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Government Proposes a Modern Waste Management Centre

Government Proposes a Modern Waste Management Centre

The proposal for a comprehensive Waste Management Facility (WMF) in Grand Cayman continues to move through the appropriate technical review process, confirmed Hon. Mark Scotland, Minister for Health, Environment, Youth, Sports and Culture.

The waste management centre seeks to incorporate multiple modes of processing waste, including landfilling allowing for the proper implementation of a 'reduce, reuse, recycle' policy as well as a future waste-to-energy (WTE) facility.

The Environmental Advisory Board (EAB) has approved a draft Terms of Reference (TOR) for an Environmental Impact Assessment (EIA) of the proposed facility.

The EIA is an integral component of the technical review process for the proposed WMF. To ensure it is fair and objective, independent consulting company Cardno ENTRIX has been appointed to work closely with the committee to finalise the Draft TOR and to carry out the EIA.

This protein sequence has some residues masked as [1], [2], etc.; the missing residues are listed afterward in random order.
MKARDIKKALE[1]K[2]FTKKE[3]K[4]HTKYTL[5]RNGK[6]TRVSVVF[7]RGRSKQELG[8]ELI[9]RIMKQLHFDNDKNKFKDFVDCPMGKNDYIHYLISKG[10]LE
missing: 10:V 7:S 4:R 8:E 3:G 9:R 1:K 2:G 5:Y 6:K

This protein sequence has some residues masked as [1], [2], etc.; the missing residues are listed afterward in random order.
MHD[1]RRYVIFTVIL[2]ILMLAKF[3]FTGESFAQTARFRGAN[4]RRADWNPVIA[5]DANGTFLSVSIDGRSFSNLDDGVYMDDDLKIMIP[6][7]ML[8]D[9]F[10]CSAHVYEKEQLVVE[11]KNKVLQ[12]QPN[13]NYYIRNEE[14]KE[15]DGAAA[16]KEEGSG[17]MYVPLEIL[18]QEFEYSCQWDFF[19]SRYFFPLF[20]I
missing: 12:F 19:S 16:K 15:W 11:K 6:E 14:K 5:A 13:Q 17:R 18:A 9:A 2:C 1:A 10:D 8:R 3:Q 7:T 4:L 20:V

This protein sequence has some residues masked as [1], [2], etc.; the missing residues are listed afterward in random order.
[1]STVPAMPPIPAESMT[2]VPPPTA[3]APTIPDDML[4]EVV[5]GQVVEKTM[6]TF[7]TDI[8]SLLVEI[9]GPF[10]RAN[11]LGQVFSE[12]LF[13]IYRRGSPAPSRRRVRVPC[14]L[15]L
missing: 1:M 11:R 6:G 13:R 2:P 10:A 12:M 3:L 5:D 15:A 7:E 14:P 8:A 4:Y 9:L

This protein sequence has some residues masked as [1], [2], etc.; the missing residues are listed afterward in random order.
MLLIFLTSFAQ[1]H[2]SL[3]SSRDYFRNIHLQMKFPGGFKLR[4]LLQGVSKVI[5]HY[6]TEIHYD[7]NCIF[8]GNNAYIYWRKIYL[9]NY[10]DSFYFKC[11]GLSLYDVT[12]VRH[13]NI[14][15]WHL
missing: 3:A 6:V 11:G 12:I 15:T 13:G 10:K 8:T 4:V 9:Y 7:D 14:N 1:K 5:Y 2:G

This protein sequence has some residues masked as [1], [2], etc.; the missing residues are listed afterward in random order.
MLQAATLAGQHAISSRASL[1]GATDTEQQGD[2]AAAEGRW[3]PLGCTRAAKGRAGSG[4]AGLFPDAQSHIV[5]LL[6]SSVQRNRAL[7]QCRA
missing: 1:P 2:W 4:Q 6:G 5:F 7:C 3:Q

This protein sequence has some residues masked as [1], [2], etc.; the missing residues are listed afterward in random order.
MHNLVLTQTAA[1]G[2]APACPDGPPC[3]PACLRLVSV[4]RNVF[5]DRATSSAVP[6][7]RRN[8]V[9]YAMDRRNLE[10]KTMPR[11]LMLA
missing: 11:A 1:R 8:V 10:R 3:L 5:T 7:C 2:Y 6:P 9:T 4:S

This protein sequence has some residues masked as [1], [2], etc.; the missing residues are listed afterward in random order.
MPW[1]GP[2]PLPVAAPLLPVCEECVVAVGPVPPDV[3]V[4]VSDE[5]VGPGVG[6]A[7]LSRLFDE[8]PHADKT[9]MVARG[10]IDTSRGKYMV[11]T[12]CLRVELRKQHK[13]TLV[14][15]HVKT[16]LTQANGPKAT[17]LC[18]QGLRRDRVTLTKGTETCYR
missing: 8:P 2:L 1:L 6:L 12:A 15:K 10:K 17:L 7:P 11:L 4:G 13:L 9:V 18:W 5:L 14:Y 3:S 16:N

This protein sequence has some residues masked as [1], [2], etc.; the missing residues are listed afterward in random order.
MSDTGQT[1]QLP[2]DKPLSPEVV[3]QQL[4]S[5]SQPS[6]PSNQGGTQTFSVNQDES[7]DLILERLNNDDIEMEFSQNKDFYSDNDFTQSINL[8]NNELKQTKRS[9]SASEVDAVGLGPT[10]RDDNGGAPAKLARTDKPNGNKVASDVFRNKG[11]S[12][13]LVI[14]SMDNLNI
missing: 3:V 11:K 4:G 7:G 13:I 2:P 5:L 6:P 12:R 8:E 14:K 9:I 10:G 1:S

Cardno ENTRIX was selected from a short-list of three consultants approved by the EAB. Consultant selection criteria included expertise in environmental assessment, natural resource management, and permitting and compliance associated with waste management projects.

"The challenge of effectively dealing with solid waste management has plagued successive Governments over the past 20 years," said Minister Scotland. "This Government is committed to finding a practical, responsible and affordable solution to address the country's solid waste problems. We support creating a properly designed, engineered and managed waste management facility because it allows us the opportunity to modernize our approach to handling waste, which will include recycling and waste-to-energy."

He added, "Modernizing our approach to solid waste management will result in the shift towards reducing and reusing as a strategy to reduce our per capita waste generation. We have an opportunity to make the necessary policy and operational changes to formally incorporate reducing, reusing and recycling into our day to day way of life."